Tackling one of Te Araroa’s dangers – river crossings

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Photo credit: Iain Gallagher from Lakes Outdoor Experience

The thought of walking 3,000km down the length of New Zealand is equal parts exciting and scary.

Exciting because it’s epic, it’s a challenge and it’s my home country. Scary because it’s seriously hard core, it’s epic, it’s a challenge and mentally I worry about it and whether I can do it.

I chose New Zealand (or rather New Zealand chose me) because it’s where I was born and grew up. In my head, that sits in my comfort zone. I’ve already done some multi-day walks there and experienced New Zealand’s great outdoors so, in my head, the Te Araroa trail sits in my comfort zone. I’ve got friends and family there, there are no dangerous animals like bears, nasty insects, reptiles or diseases. Right now, my comfort zone is so comfy.

When I think of #WalkNZ in these terms, I’m like yeah baby, I can do this.

And then I think of the river crossings. Continue reading

Facing my fear of kayaking – and not letting it hold me back from achieving my dreams

I’ve always been a little trepidatious when it came to kayaking.

Ever since high school when kayaking in the school swimming pool was a component of PE. Physical education, for a geeky teenager who could barely throw a ball to save herself, wasn’t great at the best of times, but the kayaking class was something else.

There I was sat in a kayak, locked in by the spray deck that covered me from the waist down, learning how to capsize and roll the kayak back up.

It didn’t go very well. Continue reading

This is what it’s like to live with self-doubt

I don’t need a bully. That nasty someone to belittle me, call me names, tell me I’m no good, that I’m stupid and ugly. Nope, I don’t need a bully – and yet I’m bullied every day.

That’s because I’m my own bully; I’m my own worst enemy.

Since my school days, I’ve barraged myself with negativity, put downs and self-doubt – you’re so uncool, you’re boring, you’re stupid, you’re not attractive, I would tell myself. I’d question what I thought and what I did. I’d tell myself other people were better than me, that I should be more like them, but that I could never be because I wasn’t good enough. Continue reading

Volcanoes number 13 and 14: The train strike volcanoes

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It had been an awesome three days in the Auvergne region in France walking a section of the GR400 route and climbing volcanoes.

In three days we had hoped to climb four volcanic peaks as part of my #40by40 quest to climb 40 volcanoes by the age of 40 but we’d only been able to tick off three (because of our leisurely pace) – Puy Mary, Puy Chavaroche, and Puy Griou (the latter hadn’t even been on the original list).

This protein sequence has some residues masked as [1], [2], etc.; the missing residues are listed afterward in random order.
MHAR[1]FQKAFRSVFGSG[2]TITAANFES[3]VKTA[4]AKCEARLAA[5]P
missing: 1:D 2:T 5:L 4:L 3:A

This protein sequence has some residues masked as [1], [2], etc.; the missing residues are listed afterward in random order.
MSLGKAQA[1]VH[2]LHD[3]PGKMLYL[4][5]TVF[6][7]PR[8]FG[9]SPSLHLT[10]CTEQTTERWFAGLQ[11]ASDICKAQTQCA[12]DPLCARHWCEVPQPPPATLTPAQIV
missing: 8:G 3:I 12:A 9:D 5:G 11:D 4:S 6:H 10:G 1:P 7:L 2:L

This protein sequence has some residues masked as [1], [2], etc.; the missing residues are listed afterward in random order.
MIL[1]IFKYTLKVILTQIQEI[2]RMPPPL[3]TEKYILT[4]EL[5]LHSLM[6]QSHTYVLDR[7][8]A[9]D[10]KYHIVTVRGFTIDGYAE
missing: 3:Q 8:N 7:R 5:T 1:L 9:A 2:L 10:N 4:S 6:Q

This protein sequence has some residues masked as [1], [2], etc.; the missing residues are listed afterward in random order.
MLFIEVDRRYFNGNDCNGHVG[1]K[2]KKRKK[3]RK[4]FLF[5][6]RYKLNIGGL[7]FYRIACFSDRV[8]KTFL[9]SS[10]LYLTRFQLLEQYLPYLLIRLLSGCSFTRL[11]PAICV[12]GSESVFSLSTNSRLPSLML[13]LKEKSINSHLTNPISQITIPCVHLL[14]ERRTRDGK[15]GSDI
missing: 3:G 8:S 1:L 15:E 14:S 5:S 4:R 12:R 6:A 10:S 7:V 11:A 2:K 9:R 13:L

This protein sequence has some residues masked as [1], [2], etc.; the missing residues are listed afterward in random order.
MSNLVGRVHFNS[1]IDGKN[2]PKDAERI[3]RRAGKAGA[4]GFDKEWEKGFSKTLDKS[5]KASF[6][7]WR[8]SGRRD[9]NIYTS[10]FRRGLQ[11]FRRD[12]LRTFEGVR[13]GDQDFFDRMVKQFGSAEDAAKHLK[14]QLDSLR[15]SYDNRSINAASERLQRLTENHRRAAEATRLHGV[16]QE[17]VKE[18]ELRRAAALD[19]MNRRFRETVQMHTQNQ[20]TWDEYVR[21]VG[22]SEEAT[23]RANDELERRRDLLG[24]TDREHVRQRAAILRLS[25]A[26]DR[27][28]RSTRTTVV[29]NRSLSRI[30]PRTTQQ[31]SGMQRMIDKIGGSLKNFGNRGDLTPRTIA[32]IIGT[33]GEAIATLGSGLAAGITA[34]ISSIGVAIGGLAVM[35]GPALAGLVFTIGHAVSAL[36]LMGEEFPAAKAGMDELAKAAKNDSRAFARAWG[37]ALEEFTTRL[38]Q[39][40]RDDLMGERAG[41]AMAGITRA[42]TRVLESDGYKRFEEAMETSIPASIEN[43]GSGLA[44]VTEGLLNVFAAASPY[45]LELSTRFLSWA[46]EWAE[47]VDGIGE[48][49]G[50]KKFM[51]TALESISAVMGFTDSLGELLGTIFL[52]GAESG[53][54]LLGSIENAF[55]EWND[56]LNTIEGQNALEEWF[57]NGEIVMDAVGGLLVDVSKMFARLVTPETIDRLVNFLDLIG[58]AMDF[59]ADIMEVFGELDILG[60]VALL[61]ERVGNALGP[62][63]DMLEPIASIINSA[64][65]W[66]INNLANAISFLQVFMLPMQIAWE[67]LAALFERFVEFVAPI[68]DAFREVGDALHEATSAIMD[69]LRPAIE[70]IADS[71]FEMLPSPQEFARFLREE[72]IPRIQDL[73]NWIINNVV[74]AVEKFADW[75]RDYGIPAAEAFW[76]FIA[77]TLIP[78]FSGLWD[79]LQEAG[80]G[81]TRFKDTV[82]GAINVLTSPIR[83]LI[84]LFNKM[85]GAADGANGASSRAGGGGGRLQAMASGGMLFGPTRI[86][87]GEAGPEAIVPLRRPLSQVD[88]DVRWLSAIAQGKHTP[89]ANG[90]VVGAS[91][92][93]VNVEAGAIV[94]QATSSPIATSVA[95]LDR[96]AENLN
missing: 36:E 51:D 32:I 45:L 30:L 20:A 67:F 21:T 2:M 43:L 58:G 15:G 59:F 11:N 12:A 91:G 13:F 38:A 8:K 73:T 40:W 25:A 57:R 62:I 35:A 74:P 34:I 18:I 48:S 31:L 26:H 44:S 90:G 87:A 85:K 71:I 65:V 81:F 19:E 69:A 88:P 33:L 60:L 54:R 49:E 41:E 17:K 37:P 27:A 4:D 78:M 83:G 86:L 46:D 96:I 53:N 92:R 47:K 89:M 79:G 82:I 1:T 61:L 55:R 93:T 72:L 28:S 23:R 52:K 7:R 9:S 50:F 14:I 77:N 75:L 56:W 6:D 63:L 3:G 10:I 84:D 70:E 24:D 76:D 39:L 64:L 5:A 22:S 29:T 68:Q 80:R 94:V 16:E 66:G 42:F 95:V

I’d been a little bit gutted that we hadn’t been able to make the last two, Puy du Rocher and Plomb du Cantal, but as I was quickly coming to learn with this challenge, it was no easy street and there were bound to be blips and bumps and failings. I just had to be flexible, not give up, and remember that everything would be ok in the end. Continue reading

Overcoming self-doubt when ice climbing

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“Let’s do this cool gully,” said Richard, discussing the Sunday adventure plans in the Lake District, while sizing up his crampons and ice axes.

We were still in the cosy confines of the hut, nursing hangovers and savouring strong coffee, yet I was absolutely terrified of climbing a wall of ice with just some spikey bits of metal being all that would stop me from falling down the mountainside.

Even before setting eyes on the beast, just the thought of my first ice climb was making my hangover worse. I felt positively bilious.

All the usual doubts rose up and crashed down on me like a tidal wave: I’ve never been ice climbing before, how was I going to cope? I’m not good enough yet so how can I possibly do an ice climb? I don’t have the right kit with me. I don’t want to let the others down. What if I freak out and get stuck? Or worse, what if I fall off the mountain?

To be honest, that last thought wasn’t the one that concerned me most. It was the others – the ones that were like neon signs pointing out that I just wasn’t good enough. Continue reading

An interview for Limitless Pursuits

Last month I was stoked to be approached by Limitless Pursuits, a website that shares the stories of men and women who have beaten the odds to achieve greatness in extreme sports, adventure and travel – all in a bid to inspire and motivate people to push their own limits.

And Limitless Pursuits wanted to interview little, old me. Like, wow! Continue reading

5 things I learnt in 2017

2017 – one blink and it was gone. Or so it seemed.

In reflection, it was a manic year of epic highs (awesome month-long trip home to New Zealand, gaining my British citizenship and starting a new journey of self-discovery through my mind). But it was also a year of epic lows (not one but two volcano failures, putting my volcano plans on hold while sorting out my British citizenship, and adjusting to a new reality of frequent hospital visits to see the boyfriend’s father who had a life-altering stroke).

At the start of 2017, I set myself a huge list of goals (not resolutions). The fact I can’t even remember half of what those were a year on probably says it all. Continue reading